One of few

This semester, I have been fortunate enough to be admitted into the TexasMedia program. There are thirty plus, talented students in the cohort, which reflect the future leaders of the industry, however I am the only black male. The other day, my professor asked me to come in and speak with her introduction class of nearly 150 students; again I was the only black male in the room. These are two specific examples, however both in the classroom and in the work place I have had countless identical experiences. The closer I get to entering the work force in corporate America, the more I have come to the realization that diversity is a serious issue in the advertising industry.

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While I am speaking from my experience as a black man, there are other under represented groups in both executive positions as well as in content produced by agencies ranging from women, to the LGBQT community, to muslims. This past summer, Saatchi & Saatchi Chairman Kevin Roberts was asked to take a leave of absence from the agency following his insensitive comments describing gender equality within the industry as a “non issue”. A contradictory survey conducted in 2014 by The 3% Conference found women make up just 11.5% of creative directors within ad agencies. (http://www.businessinsider.com/saatchi-and-saatchis-kevin-roberts-placed-on-leave-after-saying-the-gender-diversity-in-advertising-debate-is-over-2016-7) With a lack of awareness from the industries leaders, it raises many questions regarding diversity initiatives within the ad field. If top ranking execs at our nations most notable firms are ignorant to the under representation of diversity in leadership roles, how can we expect to resolve this problem?

Employees in add agencies seem to be receptive to the lack of effort put forth by upper management. According to new data released by the American Association of Advertising Agencies, 74 percent of 4A’s members surveyed feel agencies are either mediocre or worse when it comes to hiring a diverse group of employees. (http://www.adweek.com/news/advertising-branding/ad-industry-mediocre-or-worse-hiring-diverse-talent-study-finds-173762)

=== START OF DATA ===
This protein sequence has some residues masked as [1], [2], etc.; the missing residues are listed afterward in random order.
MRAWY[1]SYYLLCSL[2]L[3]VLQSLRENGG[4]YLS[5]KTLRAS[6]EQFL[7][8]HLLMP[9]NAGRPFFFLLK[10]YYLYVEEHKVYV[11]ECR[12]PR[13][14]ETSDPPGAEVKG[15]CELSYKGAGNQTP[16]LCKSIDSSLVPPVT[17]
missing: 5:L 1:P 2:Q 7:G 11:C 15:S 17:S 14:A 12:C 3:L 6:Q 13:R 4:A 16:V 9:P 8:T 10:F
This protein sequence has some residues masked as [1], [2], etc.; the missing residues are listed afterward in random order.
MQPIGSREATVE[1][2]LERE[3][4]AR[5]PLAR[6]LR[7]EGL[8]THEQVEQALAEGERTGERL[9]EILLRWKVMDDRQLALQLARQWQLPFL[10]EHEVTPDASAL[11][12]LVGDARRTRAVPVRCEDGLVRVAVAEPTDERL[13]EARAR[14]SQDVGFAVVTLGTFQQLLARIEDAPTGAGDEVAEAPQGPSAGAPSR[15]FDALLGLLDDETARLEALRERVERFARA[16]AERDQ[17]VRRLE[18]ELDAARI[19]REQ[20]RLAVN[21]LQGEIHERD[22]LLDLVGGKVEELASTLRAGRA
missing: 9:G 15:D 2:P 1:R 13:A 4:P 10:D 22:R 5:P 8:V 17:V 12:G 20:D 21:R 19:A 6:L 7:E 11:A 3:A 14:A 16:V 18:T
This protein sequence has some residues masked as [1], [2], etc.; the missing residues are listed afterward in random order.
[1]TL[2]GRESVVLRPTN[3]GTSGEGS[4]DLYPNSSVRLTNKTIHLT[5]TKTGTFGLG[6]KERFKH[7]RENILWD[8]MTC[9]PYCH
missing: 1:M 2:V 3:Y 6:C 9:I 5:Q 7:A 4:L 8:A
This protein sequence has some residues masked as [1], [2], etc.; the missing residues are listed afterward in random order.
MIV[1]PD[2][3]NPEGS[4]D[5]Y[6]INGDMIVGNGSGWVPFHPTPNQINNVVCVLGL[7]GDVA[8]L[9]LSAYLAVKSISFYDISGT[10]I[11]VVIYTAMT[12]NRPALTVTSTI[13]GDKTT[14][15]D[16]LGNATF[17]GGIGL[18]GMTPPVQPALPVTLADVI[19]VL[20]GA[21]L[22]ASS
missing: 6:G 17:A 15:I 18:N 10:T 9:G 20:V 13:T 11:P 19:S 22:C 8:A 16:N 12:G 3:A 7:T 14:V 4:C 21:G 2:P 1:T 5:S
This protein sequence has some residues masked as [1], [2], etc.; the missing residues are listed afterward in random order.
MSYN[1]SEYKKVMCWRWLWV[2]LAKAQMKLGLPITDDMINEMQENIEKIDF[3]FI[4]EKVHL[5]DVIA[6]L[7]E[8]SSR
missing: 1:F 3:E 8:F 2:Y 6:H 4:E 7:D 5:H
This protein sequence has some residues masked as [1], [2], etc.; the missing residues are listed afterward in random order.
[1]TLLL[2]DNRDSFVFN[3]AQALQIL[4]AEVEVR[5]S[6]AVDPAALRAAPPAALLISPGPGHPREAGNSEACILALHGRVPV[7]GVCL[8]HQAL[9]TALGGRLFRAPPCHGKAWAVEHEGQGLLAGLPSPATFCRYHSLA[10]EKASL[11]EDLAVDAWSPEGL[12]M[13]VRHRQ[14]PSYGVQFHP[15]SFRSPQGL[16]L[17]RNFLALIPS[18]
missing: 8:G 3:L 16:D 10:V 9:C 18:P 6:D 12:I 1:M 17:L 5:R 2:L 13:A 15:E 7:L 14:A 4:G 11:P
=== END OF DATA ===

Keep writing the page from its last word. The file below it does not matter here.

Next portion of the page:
There are multiple benefits that result from having a diverse work place that may not be apparent to the naked eye. As the workplace becomes more global and integrated, it is important to have a broad range of perspectives to compensate. If top level executives make a stronger push to recruit diverse talent, they will become more rounded, balanced, companies. With that being said, striving for true equality within the work place can be a daunting task. Under representation of various groups stems from deep-rooted systematic flaws and ugly topics that are not very comfortable for “water cooler” talk. While diversity initiatives may sound good on paper, it is difficult to truly solve these topics without addressing the issue at its core. It is important for companies to mirror that of the communities around them so that they can better serve the consumer. While it can be very off putting to see the lack of representation of my race in the industry, it also gives me hope that I will be able to carve a path in which many minorities can follow in the future.

 

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